A Midsummer Powwow Celebrates Culture

Crystyna Chuitt dances to the beat of the drum at the 10th Annual Tribal Celebration, June 9.

Everyone was welcome at the 10th Annual Tribal Celebration. Chickaloon and Knik Tribes hosted 629 attendees at the Palmer State Fairgrounds on June 9. Clear skies, fresh coffee, and plenty of fry bread made for perfect powwow conditions. Perfect is not a word used lightly because powwows are inherently great, but this past Tribal celebration was truly powwow perfection.

Celebration organizers worked with 63 vendors so attendees could peruse tables relevant to their interests. Representatives from their respective community organizations and artists interacted with guests. Southcentral Foundation Dental sponsored a visit from Tillie the tooth fairy, with a guest appearance from the Benteh Nuutah Valley Native Primary Care Center’s Nolan the Colon. Activities included hula hoop contests with age brackets from five and under to 80 and up, a beading contest judged by Tribal leaders, and a salmon dip-off.

The celebration began with a moment of meditation on Indigenous Peoples’ Day, Matanuska-Susitna Borough Assembly Resolution No. 16-006. Adopted in 2016, the passage of the resolution was a collaborative effort between Knik and Chickaloon Tribes and the Borough to recognize and celebrate the indigenous peoples who have made the Matanuska-Susitna Borough home “since time immemorial.”

Borough Assemblyman Jim Sykes addressed the crowd regarding the context of the resolution’s passage. “…The recognizing is respect. It’s very simple, and it’s inclusive. [The resolution] recognizes what [went] on in the past. … It was more than a proclamation — it was voted on.” The Borough resolution to recognize the second Monday of each October as Indigenous Peoples’ Day includes specific language recognizing the “deep cultural contribution[s]” of the Ahtna and Dena’ina Athabascan peoples to the Mat-Su region. Sykes closed by encouraging attendees to start organizing now for this year’s Mat-Su area Indigenous Peoples’ Day recognition.

This year’s celebration was dedicated to honoring the men of the Tribes. Gary Harrison, Chickaloon Traditional Chief, Albert Harrison, Doug Wade, and Rick Harrison were all presented with traditional beaded knife sheaths. Emcee David Harrison, Southcentral Foundation Tribal Relations specialist, was given a beaded medallion. The Knik Tribal Council President Michael Tucker was gifted an ornate seal skin vest with the Knik Tribe insignia embroidered on the back. Lisa Wade, Chickaloon Tribal member, spoke to the significant community contributions made by the men being honored.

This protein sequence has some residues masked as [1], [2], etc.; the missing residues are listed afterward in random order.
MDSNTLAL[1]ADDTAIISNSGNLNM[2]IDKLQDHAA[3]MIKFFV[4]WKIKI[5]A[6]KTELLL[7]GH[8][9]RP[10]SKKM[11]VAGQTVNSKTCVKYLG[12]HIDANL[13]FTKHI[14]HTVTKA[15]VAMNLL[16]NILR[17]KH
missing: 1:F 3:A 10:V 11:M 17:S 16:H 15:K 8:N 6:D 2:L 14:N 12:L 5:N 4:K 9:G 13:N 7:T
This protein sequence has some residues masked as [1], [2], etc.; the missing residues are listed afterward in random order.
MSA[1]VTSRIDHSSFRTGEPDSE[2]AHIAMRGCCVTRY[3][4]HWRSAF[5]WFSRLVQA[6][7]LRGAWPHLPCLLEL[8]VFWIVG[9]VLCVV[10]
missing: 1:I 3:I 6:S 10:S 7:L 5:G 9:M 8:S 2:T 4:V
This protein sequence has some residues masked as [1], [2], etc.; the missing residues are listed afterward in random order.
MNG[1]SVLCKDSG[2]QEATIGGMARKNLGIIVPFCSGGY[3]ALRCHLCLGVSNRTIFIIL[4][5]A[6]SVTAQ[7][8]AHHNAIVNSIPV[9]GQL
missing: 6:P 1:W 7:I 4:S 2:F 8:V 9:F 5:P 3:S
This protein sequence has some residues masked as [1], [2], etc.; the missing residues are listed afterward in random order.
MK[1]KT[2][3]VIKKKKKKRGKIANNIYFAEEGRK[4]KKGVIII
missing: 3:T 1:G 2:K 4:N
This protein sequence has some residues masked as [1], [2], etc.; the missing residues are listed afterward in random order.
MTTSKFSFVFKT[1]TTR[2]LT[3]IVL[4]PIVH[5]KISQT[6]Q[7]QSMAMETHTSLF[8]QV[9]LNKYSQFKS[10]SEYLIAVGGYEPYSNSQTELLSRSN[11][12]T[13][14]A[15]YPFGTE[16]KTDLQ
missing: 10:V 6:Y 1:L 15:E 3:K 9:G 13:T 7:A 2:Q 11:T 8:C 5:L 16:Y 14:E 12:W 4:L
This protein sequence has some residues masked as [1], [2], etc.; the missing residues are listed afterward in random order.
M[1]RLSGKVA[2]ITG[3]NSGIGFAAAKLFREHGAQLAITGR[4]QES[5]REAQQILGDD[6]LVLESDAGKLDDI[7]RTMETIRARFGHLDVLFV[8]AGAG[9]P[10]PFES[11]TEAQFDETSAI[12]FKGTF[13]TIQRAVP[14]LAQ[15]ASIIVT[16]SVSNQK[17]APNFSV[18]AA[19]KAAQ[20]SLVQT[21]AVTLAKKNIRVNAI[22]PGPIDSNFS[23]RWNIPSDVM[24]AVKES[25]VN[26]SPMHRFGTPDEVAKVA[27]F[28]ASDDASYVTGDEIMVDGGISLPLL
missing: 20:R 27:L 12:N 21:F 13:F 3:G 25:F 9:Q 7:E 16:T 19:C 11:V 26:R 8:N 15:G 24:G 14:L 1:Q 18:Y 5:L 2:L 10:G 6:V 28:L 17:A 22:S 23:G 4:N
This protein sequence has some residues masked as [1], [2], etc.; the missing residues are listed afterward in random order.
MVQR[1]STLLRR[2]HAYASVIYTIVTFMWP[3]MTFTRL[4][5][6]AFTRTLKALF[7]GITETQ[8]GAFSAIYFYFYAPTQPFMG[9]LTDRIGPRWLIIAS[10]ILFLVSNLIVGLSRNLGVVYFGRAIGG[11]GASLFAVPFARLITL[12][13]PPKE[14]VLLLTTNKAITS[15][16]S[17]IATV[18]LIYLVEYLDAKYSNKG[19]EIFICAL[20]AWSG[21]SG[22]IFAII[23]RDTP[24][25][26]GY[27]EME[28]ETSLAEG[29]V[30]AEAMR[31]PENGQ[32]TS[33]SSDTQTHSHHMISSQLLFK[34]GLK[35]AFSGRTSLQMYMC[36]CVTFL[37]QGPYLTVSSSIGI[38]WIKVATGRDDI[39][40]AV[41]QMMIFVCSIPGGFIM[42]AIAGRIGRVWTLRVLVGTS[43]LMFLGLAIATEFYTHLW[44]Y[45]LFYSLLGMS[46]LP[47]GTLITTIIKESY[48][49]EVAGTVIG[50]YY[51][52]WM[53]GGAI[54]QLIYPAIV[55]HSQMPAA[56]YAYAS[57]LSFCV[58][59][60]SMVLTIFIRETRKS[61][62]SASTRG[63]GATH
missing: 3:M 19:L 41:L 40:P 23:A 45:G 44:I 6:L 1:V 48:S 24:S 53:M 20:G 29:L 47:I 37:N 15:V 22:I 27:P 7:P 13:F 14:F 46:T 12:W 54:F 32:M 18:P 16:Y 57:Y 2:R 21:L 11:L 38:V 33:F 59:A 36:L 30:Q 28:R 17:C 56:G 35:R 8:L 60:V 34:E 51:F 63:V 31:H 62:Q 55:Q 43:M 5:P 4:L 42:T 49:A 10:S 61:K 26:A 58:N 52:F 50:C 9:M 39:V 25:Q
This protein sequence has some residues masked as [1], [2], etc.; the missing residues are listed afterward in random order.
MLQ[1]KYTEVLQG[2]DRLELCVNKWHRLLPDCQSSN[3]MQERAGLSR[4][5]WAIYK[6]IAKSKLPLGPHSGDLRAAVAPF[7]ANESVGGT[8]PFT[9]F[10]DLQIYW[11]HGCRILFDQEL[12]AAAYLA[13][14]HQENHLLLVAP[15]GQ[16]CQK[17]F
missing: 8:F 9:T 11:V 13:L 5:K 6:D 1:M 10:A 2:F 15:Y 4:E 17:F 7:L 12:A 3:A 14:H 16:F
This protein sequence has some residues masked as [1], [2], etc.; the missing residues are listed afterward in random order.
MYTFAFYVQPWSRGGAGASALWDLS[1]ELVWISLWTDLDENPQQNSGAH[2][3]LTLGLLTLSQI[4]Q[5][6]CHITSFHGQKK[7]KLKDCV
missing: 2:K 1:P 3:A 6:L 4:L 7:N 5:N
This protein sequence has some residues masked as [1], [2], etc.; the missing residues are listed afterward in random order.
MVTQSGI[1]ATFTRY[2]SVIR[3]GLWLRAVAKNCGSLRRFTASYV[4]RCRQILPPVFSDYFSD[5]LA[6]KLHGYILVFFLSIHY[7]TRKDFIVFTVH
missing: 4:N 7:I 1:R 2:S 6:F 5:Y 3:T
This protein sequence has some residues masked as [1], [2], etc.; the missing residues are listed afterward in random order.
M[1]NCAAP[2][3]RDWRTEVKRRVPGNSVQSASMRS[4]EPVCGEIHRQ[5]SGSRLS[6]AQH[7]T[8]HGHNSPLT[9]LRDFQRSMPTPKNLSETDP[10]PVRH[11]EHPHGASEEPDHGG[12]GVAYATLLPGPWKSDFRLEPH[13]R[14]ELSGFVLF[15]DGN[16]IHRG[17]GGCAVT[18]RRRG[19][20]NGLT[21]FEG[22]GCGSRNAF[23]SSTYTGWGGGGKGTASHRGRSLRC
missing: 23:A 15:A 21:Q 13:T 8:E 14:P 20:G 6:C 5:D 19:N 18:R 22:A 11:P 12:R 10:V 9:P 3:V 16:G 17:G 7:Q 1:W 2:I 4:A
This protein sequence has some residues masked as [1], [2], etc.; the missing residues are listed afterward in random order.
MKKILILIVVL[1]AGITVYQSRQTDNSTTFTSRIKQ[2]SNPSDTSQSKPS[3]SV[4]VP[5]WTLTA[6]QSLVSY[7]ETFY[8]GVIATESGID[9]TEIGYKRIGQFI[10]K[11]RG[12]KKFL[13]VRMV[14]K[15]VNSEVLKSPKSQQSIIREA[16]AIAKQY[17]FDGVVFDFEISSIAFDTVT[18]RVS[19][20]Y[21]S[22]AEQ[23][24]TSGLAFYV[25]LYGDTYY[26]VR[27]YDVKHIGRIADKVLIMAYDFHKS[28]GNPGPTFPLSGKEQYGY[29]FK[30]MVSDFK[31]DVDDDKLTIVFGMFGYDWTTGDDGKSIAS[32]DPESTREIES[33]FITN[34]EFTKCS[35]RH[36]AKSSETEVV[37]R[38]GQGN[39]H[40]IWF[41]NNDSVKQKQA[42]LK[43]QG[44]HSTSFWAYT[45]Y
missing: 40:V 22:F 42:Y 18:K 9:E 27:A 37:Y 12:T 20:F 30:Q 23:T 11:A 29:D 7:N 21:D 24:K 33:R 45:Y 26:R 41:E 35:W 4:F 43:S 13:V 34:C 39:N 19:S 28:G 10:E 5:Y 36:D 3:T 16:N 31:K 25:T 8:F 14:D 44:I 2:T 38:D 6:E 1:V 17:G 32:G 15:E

“We are here to honor the knowledge, and advocacy, and the fight they have been putting up for these past 30 – 40 years. We all benefit today because of all the groundwork they made in the beginning. We probably wouldn’t be doing this today, I know we wouldn’t be doing this today, if it weren’t for the work they already put in. So this is a very small recognition in this gigantic room. They deserve a lot more than just a few words from us. But this is a good start for us. … Today we’re going… [to] say, ‘Tsin’aen, we love you, and thank you for all your hard work.’ And we’re calling you out to keep doing it, in a good way with good hearts, and to keep up the struggle because it’s long and far from over.”

Singers and drummers circled a large skin drum seated near the stage; the warm reverberation of their music enveloped everyone in an inclusive invitation to start dancing. Technical difficulties didn’t stop the kid’s dance party — singers and dancers continued to play for the children. Crystyna Chuitt, youth attendee, was on the dance floor for hours. When asked if she had attended previous year’s Tribal celebrations she replied, “Feels like five or six years. I’ve been dancing ever since I was like two, and I just grew up in the drum. So I’ve been coming here ever since then. So however long that is.” Crystyna’s confidence in her cultural expression demonstrates the strength of her community; there is much for Chickaloon and Knik Tribes to celebrate.

SCF recognizes that the success of other Native organizations is key to achieving our vision of a Native Community that enjoys physical, mental, emotional and spiritual wellness, and is proud to be walking toward wellness alongside Knik and Chickaloon Tribes.

For more information on Tribal events in Sutton, visit lifehouseclinic.com. For events in the Valley, visit the Benteh Nuutah Valley Native Primary Care Center’s Facebook page.

by Denile Ault

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